The Art: If anything, the art makes this series a must read. It’s so gorgeous to look at! The boys are all eye candy and the costuming is divine. The color pieces in this series are very well balanced with a LOT of detail, and some are even themed for a whimsical feel.  Then there are the tongue-in-cheek pieces that Shouoto draws of the characters at the end of every volume. Those are great comical boon. The panels in this series were a pleasure to read and easy to follow, too. There were plenty of two-page spreads that showcase Shouoto’s great sense of perspective and detail. Of course with all the knight summoning, there are plenty of kissing and up-close scenes to admire – my favorite aspects of shoujo manga.

My biggest gripe with the colored art is how it was not really handled well with the North American publishing. It’s obvious from this series that Shojo Beat is not used to publishing colored inserts. One of the pieces that was a pirate-themed insert is so badly obscured by the gutters that it takes away from the art. Made me sad for Shouoto-sama. The gutters, or folds of the book, need to be taken into consideration for future inserts.

[Edit: Shojo Beat explained to me on Twitter that the art was received that way from the original publisher, and it was not their mistake. The original art was not formatted correctly.]

Guess I was a little too gripey!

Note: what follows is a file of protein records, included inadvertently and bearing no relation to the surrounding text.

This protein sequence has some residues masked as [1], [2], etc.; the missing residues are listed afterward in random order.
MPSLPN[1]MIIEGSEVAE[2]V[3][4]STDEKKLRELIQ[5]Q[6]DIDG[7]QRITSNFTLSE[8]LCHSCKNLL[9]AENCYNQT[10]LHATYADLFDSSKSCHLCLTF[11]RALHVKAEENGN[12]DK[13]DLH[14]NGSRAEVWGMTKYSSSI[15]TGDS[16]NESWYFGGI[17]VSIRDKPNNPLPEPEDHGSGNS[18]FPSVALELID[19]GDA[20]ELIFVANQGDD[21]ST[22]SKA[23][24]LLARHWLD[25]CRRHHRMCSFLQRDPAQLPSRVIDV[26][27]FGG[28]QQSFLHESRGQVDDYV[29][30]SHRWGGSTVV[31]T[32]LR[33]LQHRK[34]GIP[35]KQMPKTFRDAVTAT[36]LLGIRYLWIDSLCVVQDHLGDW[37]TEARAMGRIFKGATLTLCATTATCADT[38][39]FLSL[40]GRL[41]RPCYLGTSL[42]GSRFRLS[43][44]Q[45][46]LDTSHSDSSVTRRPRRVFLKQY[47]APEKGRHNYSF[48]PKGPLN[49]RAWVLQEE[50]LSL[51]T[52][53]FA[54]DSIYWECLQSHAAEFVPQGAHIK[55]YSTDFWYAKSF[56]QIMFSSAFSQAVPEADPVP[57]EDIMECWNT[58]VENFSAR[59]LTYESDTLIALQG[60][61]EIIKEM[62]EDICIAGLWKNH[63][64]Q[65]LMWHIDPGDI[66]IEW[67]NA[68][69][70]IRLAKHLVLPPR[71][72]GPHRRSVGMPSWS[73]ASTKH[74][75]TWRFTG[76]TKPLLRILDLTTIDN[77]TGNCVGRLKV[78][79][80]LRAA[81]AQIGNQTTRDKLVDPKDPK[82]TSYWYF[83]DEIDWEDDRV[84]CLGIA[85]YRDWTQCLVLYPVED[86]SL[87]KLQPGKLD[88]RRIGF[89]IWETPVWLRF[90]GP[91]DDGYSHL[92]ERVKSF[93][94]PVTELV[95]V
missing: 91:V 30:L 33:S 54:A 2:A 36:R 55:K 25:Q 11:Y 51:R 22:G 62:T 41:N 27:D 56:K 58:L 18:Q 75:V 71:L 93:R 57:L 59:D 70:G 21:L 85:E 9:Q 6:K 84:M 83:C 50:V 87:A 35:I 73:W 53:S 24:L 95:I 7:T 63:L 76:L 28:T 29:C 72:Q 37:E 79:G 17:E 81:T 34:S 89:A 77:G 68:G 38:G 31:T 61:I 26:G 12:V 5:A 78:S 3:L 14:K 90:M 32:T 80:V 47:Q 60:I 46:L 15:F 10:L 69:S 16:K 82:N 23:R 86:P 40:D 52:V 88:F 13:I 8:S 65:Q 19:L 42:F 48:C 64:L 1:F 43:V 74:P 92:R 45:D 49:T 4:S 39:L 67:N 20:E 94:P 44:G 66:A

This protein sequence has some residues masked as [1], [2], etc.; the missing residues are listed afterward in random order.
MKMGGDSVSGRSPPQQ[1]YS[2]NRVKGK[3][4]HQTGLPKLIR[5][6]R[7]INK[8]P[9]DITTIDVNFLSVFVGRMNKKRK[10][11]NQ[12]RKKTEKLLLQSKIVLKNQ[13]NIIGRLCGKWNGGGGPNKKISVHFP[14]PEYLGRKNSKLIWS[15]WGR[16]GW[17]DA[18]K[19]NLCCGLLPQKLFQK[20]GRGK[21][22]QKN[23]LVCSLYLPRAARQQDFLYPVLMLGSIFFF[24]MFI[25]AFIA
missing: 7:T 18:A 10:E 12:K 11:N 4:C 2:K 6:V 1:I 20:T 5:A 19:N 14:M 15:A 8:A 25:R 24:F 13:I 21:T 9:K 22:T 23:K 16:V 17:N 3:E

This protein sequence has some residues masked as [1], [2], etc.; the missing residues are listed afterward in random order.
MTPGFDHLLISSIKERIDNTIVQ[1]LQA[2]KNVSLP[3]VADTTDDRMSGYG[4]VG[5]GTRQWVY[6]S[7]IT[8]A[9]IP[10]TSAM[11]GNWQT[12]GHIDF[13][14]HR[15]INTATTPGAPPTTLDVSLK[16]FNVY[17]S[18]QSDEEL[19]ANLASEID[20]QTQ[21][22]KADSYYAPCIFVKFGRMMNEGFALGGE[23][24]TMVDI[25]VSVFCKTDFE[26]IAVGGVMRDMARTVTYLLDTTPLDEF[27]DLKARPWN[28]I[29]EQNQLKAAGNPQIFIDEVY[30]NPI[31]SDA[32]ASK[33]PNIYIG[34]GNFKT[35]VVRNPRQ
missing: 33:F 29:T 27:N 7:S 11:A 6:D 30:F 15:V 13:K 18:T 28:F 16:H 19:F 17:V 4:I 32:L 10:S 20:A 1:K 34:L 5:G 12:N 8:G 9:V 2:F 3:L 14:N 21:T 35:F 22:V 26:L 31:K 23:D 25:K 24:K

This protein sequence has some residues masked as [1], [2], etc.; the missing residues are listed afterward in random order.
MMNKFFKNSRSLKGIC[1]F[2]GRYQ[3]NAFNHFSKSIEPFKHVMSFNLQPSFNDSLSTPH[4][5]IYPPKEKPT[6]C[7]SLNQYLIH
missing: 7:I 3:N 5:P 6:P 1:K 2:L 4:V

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Part of Anise’s and Mutsuki’s faces are hidden in the crease.

The Audience: This series is perfect for a younger audience. It’s never too smutty, and still has plenty of romantic interludes to satisfy romance fans. Viz has them rated T for Teen, but even a tween could enjoy this story with no worries about content. With the action elements, guys might find something to like as well.

The Media: Kiss of the Rose Princess is available in 9 volumes from Shojo Beat. The series also spawned a drama CD in Japan. And like I said earlier, why isn’t there an anime of this?

Heart of Manga Rating: ♥♥♥♥

Spoilers! Highlight to read, or copy and paste into another app to see it.
I’m sure everyone has their favorite rose knight. I like Kaede from the start because he’s the boy next door type and Anise’s feelings seem to be the most genuine towards him. Seiran would be next, followed by the two orphan fake knights Idel and Yako, then Mutsuki and finally Tenjo.
I didn’t really like Mutsuki for Anise because he reminds me of Kaname from Vampire Knight. Kind of cold and enigmatic. Of course his back story happens to be the most important with regards to the dark lord. Having to kill his brother, really that’s tragic and dark. Don’t tie up Anise with that character.

Tenjo I never found any love for. He is a masochistic pervert. Wasn’t all the stuff in his mansion wacko? He really is the comic relief of the group. The reveal at the end of the story of he and Anise being cousins was weird in my opinion. One of those deus ex machina things I was talking about –  a reason why Anise won’t really marry Tenjo. It was a random solution to ending the engagement.